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Q: When was the last time you flew? Do you ever miss it?

Over the Gulf of Mexico

Over the Gulf of Mexico

A:  I last piloted a plane out of Andrews Air Force Base in suburban Maryland, some years after I moved to Alexandria, Virginia.  It was in the mid-1990s.

Now and then I miss flying, but my interests have changed considerably and I am much more passionate about art than aviation.  I still love physically being in the air – on an airliner, in a helicopter, etc. – and sometimes I dream about taking a few lessons to become reacquainted with flying small planes again, but I haven’t taken any action.

Comments are welcome!  

Q: I just got home from my first painting experience… three hours and I am exhausted! Yet you, Barbara, build up as many as 30 layers of pastel, concentrate on such intricate detail, and work on a single painting for months. How do you do it?

Barbara's studio

Barbara’s studio

A:  The short answer is that I absolutely love making art in my studio and on the best days I barely even notice time going by!  

Admittedly, it’s a hard road.  Pursuing life as an artist takes a very special and rare sort of person.  Talent and having innate gifts are a given, merely the starting point.  We must possess a whole cluster of characteristics and be unwavering in displaying them.  We are passionate, hard-working, smart, devoted, sensitive, self-starting, creative, hard-headed, resilient, curious, persistent, disciplined, stubborn, inner-directed, tireless, strong, and on and on.  Into the mix add these facts.  We need to be good business people. Even if we are, we are unlikely to make much money.  We are not respected as a profession.  People often misunderstand us:  at best they ignore us, at worst they insult our work and us, saying we are lazy, crazy, and more.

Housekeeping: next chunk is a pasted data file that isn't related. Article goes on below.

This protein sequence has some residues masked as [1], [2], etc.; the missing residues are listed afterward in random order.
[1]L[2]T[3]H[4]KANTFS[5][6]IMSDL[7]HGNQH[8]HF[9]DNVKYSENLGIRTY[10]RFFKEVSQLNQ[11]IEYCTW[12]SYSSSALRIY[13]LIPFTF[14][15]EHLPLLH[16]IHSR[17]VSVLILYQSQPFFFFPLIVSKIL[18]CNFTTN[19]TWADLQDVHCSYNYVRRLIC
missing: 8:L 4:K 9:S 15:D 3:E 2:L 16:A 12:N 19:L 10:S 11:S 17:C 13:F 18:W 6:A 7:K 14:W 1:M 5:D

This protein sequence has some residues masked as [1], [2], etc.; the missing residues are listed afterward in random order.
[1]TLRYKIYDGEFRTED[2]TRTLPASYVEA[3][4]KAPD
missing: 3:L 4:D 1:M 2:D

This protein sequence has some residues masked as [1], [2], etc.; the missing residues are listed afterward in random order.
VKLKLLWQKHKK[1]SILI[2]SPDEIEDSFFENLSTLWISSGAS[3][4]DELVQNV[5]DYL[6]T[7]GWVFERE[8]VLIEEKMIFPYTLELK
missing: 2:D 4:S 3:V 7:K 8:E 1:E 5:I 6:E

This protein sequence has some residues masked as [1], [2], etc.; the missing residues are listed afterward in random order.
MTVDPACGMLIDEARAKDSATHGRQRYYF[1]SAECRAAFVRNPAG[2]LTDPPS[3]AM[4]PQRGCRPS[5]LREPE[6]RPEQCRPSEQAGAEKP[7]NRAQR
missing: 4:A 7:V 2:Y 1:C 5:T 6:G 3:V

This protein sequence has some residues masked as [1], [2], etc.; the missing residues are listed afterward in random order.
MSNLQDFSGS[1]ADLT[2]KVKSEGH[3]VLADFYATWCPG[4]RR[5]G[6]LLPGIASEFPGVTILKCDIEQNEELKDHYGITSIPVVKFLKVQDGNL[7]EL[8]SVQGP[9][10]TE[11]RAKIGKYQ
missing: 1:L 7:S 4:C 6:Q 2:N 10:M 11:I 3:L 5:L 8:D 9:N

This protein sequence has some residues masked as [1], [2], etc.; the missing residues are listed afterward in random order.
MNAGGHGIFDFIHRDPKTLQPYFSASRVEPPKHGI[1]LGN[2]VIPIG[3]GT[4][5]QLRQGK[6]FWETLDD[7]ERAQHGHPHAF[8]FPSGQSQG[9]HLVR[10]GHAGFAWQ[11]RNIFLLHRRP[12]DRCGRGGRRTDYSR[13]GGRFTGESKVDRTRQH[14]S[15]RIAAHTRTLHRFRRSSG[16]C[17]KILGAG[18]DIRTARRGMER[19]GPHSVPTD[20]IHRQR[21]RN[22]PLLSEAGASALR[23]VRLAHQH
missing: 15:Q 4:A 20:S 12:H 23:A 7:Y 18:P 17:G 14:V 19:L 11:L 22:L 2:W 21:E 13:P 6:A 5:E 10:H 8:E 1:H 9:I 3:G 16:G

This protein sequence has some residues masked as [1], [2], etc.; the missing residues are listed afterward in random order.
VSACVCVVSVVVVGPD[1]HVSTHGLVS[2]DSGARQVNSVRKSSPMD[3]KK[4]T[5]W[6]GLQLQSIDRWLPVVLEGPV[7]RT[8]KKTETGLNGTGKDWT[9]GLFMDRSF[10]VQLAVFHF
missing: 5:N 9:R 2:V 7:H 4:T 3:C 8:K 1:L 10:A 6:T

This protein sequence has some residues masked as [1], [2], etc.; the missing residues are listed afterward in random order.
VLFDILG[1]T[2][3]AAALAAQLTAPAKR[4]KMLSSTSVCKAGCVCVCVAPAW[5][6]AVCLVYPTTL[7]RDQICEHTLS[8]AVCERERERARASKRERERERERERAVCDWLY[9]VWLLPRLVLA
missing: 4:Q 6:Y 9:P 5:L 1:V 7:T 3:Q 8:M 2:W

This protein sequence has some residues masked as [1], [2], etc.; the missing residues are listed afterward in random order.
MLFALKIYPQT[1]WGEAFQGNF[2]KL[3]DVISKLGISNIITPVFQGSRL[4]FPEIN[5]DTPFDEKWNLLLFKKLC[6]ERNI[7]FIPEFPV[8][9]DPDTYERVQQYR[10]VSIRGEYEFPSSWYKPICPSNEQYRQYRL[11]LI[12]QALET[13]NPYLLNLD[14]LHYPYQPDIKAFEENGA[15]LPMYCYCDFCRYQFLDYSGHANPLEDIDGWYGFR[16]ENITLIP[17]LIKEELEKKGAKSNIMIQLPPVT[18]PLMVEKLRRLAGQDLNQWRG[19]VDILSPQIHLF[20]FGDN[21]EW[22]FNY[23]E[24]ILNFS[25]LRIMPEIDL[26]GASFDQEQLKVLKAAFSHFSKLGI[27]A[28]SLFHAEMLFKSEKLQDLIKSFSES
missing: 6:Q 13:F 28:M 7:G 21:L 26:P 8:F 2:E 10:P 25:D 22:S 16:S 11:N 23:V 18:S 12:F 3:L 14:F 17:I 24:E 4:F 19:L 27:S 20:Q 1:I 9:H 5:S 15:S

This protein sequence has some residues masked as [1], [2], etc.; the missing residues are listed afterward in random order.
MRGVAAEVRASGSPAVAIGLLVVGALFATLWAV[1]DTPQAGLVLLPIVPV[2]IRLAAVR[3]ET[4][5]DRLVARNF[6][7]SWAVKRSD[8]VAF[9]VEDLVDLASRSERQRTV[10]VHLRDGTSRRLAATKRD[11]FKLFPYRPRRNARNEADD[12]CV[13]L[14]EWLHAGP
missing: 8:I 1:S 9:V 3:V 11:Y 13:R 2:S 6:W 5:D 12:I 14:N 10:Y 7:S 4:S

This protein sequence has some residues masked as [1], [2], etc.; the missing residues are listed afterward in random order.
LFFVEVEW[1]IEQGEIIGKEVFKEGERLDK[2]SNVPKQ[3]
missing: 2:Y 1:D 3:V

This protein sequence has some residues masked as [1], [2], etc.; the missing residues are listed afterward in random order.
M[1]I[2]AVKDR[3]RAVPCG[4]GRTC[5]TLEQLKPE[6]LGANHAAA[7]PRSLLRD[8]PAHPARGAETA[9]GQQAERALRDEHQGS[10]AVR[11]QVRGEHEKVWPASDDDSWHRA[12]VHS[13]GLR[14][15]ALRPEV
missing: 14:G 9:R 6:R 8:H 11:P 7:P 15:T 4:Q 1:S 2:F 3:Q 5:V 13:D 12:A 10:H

The odds are stacked against any one individual having the necessary skills and stamina to withstand it all.  So many artists give up, deciding it’s too tough and just not worth it, and who can blame them?  This is why I believe artists who persevere over a lifetime are true heroes.  It’s why I do all I can to help my peers.  Ours is an extremely difficult life – it’s impossible to overstate this – and each of us finds our own intrinsic rewards in the work itself.  Otherwise there is no reason to stick with it.  Art is a calling and for those of us who are called, the work is paramount.  We build our lives around the work until all else becomes secondary and falls away.  We are in this for the duration.

In my younger days everything I tried in the way of a career eventually became boring. Now with nearly thirty years behind me as a working artist, I can still say, “I am never bored in the studio!”  It’s difficult to put into words why this is true, but I know that I would not want to spend my time on this earth doing anything else.  How very fortunate that I do not have to do so!

Comments are welcome!

Pearls from artists* # 44

Studio view

Studio view

* an ongoing series of quotations – mostly from artists, to artists – that offers wisdom, inspiration, and advice for the sometimes lonely road we are on.

I cannot even imagine the individual arts sufficiently distinct from one another.  This admittedly exaggerated attitude might have its most acute origin in the fact that in my youth, I, quite inclined toward painting, had to decide in favor of another art so as not to be distracted.  And thus I made this decision with a certain passionate exclusivity.  Based on my experience, incidentally, every artist needs to consider for the sake of intensity his means of expression to be basically the only one possible while he is producing.  For otherwise he could not easily suspect that this or that piece of world would not be expressible by his means at all and he would finally fall into that most interior gap between the individual arts, which is surely wide enough and could be genuinely bridged only by the vital tension of the great Renaissance masters.  We are faced with the task of deciding purely, each one alone, on his one mode of expression, and for each creation that is meant to be achieved in this one area all support from the other arts is a weakening and a threat.

Ulrich Baer, editor, The Wisdom of Rilke

Comments are welcome!